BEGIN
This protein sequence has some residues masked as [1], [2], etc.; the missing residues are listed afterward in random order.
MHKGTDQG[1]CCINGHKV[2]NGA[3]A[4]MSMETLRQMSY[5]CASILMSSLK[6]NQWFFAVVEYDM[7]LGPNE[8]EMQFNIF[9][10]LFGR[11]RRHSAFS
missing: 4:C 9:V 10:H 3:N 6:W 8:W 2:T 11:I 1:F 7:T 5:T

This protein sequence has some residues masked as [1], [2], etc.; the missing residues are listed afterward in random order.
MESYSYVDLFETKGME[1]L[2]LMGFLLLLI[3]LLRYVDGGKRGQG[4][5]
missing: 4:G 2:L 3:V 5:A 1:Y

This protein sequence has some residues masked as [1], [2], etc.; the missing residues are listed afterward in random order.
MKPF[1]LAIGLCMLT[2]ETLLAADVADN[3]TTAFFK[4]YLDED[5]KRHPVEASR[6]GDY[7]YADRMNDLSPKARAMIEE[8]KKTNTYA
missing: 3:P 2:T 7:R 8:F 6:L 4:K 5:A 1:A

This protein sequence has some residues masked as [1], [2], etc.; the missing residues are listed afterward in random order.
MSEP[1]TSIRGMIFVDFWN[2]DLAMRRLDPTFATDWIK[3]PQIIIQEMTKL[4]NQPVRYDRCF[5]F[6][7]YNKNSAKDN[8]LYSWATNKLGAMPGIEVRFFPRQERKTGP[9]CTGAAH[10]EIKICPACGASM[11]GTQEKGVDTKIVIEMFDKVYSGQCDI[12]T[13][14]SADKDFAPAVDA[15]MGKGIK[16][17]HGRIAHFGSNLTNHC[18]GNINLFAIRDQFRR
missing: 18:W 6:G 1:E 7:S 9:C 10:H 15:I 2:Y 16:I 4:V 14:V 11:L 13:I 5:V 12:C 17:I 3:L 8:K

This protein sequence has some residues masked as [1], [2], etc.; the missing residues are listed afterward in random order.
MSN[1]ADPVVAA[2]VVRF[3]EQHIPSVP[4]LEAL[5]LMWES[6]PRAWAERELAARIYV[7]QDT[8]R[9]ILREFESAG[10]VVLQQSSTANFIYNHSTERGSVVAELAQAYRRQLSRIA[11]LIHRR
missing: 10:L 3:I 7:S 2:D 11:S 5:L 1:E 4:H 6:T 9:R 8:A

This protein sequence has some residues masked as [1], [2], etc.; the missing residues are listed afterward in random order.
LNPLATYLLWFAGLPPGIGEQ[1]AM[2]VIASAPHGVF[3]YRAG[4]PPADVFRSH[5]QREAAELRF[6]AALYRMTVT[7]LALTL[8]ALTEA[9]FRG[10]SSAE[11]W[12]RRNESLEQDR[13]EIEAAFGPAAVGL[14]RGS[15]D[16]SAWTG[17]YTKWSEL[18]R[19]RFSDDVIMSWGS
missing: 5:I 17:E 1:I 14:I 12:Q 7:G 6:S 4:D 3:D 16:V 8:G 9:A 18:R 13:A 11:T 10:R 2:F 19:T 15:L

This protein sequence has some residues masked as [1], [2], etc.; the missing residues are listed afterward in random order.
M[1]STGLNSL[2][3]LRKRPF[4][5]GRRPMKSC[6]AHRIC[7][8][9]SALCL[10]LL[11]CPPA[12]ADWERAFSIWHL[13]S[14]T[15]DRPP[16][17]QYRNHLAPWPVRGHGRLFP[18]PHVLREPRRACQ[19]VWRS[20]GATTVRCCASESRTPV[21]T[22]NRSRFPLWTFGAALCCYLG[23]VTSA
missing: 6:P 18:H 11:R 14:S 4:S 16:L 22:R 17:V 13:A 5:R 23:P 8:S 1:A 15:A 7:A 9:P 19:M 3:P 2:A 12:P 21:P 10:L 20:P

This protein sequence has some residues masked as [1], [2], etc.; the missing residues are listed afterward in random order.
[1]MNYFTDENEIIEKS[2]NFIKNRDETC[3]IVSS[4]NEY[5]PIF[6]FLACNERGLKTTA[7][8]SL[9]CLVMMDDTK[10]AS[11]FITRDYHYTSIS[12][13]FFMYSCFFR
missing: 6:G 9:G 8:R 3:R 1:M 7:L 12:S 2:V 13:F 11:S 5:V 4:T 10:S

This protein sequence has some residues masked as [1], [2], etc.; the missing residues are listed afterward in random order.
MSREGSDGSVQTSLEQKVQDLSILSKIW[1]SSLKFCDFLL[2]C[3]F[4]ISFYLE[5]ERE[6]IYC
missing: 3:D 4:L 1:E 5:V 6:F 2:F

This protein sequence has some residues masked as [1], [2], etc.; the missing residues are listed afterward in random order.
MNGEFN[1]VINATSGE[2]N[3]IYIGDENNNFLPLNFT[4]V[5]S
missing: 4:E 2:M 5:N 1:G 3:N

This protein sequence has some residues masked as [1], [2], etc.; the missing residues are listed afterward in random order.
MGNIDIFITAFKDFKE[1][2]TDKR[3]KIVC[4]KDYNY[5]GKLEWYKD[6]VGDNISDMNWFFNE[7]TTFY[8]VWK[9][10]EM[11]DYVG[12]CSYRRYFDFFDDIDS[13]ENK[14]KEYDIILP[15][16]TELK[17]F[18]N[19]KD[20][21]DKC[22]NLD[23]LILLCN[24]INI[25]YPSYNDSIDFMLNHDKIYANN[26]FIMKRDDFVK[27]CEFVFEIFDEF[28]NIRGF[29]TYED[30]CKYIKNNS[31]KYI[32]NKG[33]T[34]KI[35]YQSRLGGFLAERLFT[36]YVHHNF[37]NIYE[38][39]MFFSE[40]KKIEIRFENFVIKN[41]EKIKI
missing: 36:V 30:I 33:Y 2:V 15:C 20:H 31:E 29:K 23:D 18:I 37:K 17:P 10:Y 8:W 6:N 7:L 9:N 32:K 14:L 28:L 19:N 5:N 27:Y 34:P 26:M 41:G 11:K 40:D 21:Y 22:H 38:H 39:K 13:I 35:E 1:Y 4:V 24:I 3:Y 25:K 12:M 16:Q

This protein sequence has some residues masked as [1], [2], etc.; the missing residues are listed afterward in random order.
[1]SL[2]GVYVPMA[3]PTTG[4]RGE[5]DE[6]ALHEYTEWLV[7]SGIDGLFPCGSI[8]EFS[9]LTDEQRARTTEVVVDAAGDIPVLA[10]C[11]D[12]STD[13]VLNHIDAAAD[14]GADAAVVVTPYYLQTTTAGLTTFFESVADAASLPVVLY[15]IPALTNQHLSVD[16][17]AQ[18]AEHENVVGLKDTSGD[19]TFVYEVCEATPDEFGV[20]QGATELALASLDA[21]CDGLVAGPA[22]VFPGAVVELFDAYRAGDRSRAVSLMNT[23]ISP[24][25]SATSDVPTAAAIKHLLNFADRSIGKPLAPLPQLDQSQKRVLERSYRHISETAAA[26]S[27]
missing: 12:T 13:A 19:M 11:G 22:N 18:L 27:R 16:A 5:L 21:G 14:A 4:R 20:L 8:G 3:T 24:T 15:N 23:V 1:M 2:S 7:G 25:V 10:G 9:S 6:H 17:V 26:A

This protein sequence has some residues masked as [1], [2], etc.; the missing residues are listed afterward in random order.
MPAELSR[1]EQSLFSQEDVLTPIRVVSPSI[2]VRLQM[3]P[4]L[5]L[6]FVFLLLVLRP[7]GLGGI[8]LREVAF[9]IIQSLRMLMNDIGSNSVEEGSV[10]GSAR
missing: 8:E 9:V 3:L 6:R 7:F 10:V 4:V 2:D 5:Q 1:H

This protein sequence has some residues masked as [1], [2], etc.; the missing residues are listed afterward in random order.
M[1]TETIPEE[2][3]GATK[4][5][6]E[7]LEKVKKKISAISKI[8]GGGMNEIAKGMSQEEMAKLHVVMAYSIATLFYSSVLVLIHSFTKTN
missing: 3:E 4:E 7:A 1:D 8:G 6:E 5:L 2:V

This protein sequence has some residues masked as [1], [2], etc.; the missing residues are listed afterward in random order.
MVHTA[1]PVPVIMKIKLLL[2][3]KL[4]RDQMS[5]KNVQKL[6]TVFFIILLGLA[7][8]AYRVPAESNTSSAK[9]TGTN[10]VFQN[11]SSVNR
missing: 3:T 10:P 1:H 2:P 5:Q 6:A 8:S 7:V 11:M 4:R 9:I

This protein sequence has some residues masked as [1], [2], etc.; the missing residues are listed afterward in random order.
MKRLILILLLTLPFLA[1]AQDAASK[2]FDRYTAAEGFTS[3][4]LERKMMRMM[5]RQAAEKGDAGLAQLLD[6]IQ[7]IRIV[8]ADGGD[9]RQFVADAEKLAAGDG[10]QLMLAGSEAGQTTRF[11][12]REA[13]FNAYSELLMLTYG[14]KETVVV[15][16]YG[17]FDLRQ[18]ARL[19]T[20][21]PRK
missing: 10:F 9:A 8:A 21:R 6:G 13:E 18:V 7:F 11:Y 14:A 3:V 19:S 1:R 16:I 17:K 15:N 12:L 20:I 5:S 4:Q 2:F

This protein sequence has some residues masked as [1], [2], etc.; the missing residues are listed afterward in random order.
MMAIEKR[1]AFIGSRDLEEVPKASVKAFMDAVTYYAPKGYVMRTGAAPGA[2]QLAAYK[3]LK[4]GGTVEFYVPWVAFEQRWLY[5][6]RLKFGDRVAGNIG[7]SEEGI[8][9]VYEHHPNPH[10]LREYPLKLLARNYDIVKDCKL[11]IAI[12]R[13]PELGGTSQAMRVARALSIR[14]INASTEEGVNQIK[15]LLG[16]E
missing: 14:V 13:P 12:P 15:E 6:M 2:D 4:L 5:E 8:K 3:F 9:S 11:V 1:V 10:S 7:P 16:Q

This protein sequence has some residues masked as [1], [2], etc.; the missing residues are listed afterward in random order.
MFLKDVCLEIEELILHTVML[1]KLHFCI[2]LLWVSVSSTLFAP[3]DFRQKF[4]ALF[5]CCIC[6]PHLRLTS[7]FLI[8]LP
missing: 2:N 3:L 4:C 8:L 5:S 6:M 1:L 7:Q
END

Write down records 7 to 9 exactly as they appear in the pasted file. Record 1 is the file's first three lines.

This protein sequence has some residues masked as [1], [2], etc.; the missing residues are listed afterward in random order.
M[1]STGLNSL[2][3]LRKRPF[4][5]GRRPMKSC[6]AHRIC[7][8][9]SALCL[10]LL[11]CPPA[12]ADWERAFSIWHL[13]S[14]T[15]DRPP[16][17]QYRNHLAPWPVRGHGRLFP[18]PHVLREPRRACQ[19]VWRS[20]GATTVRCCASESRTPV[21]T[22]NRSRFPLWTFGAALCCYLG[23]VTSA
missing: 6:P 18:H 11:R 14:S 4:S 16:L 22:R 17:V 13:A 5:R 23:P 8:S 1:A 15:A 7:A 9:P 19:M 3:P 2:A 12:P 21:P 10:L 20:P

This protein sequence has some residues masked as [1], [2], etc.; the missing residues are listed afterward in random order.
[1]MNYFTDENEIIEKS[2]NFIKNRDETC[3]IVSS[4]NEY[5]PIF[6]FLACNERGLKTTA[7][8]SL[9]CLVMMDDTK[10]AS[11]FITRDYHYTSIS[12][13]FFMYSCFFR
missing: 6:G 9:G 8:R 3:R 1:M 7:L 12:S 2:V 13:F 11:S 5:V 4:T 10:S

This protein sequence has some residues masked as [1], [2], etc.; the missing residues are listed afterward in random order.
MSREGSDGSVQTSLEQKVQDLSILSKIW[1]SSLKFCDFLL[2]C[3]F[4]ISFYLE[5]ERE[6]IYC
missing: 3:D 4:L 1:E 5:V 6:F 2:F